Student or Learner
The following sentences discuss one cause of marital breakdown, but I cannot understand it .Can you please explain?
From a functionalist perspective it can be argued that the adaptation of the family to the requirements of the economic system has placed a strain on the marital relationship. It has led to the relative isolation of the nuclear family from the wider kinship network.
Last edited by PROESL; 27-Sep-2009 at 07:16.
From a functionalist perspective
> "Structural functionalism" is a philosophy of sociology which examines social events
from a particular point of view
Structural functionalism - Wikipedia, the free encyclopedia
According to one point of view,
it can be argued that
the adaptation of the family to the requirements of the economic system
the "family" has adapted to the economic system in a way that
has placed a strain on the marital relationship.
is hard on marriage.
It has led to the relative isolation of the nuclear family from the wider kinship network.
The parents and kids don't hang out with their relatives much.
I don't know many people who watch TV, but one of my friends does. She clicked through 300 channels and said crossly, "Tsk! There's nothing on."
It cracked me up. When there were only three channels, there was ALWAYS something on!
Actually, I was glad to see TV go the way of printed information: There is so much information in print that it has canceled itself out and become meaningless. It's too bad that it ever happened to print, but as long as that was the case, it was even worse that it was TV which controlled the nation's data input, point of view, attitude, etc.
If print has so overwhelmed our capacity to manage it (unavoidably becoming meaningless), then the best we can hope for is that TV become meaningless too.
My friend was absolutely correct: There IS nothing on.
It seems rather wasteful to print so much in the way of newspapers and magazines every day. Who has time to actually sit at a table and read a newspaper? I don't. There are books that I want to read. I'll never read all that I would like to, I'm sure. Magazines seem to be a more sensible approach to printing the news.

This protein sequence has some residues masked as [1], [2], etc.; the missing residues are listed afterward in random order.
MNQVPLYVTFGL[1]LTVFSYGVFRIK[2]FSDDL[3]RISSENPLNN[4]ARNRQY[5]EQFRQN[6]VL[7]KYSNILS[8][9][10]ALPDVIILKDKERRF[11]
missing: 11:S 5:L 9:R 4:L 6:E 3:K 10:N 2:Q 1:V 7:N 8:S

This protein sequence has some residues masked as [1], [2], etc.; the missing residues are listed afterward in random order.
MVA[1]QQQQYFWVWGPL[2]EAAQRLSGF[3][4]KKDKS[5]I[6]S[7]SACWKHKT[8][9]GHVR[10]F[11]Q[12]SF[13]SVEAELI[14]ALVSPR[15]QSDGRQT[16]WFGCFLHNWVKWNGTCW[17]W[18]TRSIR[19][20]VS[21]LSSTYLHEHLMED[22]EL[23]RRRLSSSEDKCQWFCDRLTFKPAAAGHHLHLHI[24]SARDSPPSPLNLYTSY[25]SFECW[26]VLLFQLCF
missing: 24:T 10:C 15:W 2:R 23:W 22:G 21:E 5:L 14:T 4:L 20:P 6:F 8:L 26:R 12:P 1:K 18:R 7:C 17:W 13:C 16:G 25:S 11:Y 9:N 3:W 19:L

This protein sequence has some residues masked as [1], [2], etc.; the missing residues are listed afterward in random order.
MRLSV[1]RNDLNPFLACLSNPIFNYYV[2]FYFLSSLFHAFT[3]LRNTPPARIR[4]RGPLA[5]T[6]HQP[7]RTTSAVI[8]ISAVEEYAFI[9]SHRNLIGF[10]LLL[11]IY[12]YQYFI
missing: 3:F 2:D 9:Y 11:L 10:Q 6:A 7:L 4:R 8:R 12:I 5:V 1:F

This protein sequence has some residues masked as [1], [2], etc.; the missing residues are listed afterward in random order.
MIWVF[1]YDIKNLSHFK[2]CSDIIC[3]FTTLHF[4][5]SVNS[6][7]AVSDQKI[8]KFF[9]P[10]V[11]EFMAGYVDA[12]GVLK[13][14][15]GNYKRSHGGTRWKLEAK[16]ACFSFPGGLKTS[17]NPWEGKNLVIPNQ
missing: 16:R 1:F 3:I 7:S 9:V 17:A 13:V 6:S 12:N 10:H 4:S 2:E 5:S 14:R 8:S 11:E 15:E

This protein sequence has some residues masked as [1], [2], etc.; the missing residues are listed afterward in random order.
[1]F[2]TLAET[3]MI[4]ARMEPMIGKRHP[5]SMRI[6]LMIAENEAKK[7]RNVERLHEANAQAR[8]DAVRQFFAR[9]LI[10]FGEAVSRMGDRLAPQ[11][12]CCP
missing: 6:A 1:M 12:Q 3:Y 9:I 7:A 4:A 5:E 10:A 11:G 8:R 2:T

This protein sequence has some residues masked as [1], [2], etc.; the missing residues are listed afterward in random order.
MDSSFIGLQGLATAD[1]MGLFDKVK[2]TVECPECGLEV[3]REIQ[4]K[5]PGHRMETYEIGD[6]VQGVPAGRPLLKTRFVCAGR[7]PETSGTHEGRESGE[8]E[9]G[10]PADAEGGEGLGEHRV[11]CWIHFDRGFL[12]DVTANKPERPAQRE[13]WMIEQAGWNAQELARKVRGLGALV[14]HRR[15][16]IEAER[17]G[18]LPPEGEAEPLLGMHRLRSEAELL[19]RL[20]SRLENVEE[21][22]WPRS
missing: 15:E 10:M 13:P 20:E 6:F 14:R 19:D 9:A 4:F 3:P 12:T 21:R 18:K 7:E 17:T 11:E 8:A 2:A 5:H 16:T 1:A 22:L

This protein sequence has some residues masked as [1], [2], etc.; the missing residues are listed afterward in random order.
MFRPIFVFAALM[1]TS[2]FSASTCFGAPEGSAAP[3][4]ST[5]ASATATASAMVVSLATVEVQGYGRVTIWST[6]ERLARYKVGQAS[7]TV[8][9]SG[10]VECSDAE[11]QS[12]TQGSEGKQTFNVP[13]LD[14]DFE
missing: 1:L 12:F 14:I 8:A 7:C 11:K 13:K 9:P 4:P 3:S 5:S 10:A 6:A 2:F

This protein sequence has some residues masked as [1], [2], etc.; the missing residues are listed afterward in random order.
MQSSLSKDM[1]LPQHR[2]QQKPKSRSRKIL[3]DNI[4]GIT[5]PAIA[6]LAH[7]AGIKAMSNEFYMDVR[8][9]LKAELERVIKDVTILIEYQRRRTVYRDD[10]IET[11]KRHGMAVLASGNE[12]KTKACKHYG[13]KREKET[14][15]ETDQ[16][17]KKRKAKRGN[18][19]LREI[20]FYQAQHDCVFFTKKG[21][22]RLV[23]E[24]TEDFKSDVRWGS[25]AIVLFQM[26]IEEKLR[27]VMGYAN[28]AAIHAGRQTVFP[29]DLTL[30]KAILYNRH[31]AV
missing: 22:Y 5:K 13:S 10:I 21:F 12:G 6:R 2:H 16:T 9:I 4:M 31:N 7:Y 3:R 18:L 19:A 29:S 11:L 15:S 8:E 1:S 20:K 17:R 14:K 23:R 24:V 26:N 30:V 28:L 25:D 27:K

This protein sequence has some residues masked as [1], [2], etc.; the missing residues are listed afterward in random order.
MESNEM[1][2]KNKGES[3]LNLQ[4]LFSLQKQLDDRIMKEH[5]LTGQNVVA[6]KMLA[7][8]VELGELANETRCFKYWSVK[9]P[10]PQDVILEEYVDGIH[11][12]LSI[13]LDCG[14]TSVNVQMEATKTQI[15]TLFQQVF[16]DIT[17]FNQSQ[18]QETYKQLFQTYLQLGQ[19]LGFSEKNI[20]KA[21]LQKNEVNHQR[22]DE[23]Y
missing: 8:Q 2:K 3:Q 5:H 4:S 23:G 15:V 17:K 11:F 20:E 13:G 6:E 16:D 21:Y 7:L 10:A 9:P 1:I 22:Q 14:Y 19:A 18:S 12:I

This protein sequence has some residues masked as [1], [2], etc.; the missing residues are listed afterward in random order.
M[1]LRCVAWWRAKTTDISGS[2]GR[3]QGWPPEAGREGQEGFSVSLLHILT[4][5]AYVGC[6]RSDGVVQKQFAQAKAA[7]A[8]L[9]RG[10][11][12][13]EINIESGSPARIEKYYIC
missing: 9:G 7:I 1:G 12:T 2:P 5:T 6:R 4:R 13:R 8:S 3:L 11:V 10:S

I read one time that the CIA spends hours pouring over newspapers from China, trying to read between the lines. Evidently, even blank space is fraught with significance -- who is and who is not present in this photo, who is standing near the leader and who is far away -- this is all highly charged with political meaning.
At the same time I realized that in the US, every single day, just in the Globe (not to mention every other newspaper in the world), there are editorials, op ed pieces, opinion columns, and letters to the editor all making extremely sound suggestions on ways to solve social problems. Yet not one single idea will be acted on, not one single recommendation taken up. Indeed, not one single word will even be remembered six hours later.
The difference is that when nothing is permitted, then the teesiest things become loaded with significance; but when everything is permitted, it all means nothing. It is just swept away in the flood of the next day's huge output of more of the same.
It's interesting to me that you get your news from radio. I get the Onion on my Google home page, and I have to laugh when I hear that most people get their news from the Daily Show or Jay Leno.
I get mine from the Onion.
I find it of some interest that a number of books that I've decided to read have been a direct result of information I found out about online. Other books of interest have been an indirect result of online searches.The Internet can bring things to one's attention that newspapers never would. I consider, as well, that articles on the Internet written by linguists, scholars, and other ESL-EFL teachers have contributed to my knowledge. The Internet is far more useful than any newspaper could ever be. A newspaper, to me, is like a supermarket: I will only use one third, at the most, to shop for all the food I buy. It's likely less than a third. If I bought a newspaper, I might only read four articles. Much of the newspaper is trash as soon as it's printed. It sometimes seems that printed media has about as much to offer the world as McDo, BK, and C-Cola have to offer the world of nutrition. Newspapers are very inefficient. They do report local news, but wouldn't a weekly magazine of counties or regions be more efficient? And it would be more likely that people would save such publications for a longer time. People might not be so quick to forget certain important stories that would otherwise be quickly forgotten. The news that breaks daily, and that is local, could be handled by city and town Internet sites. Print the stories that are most interesting in order to avoid any conflict that could result from having to share a single computer.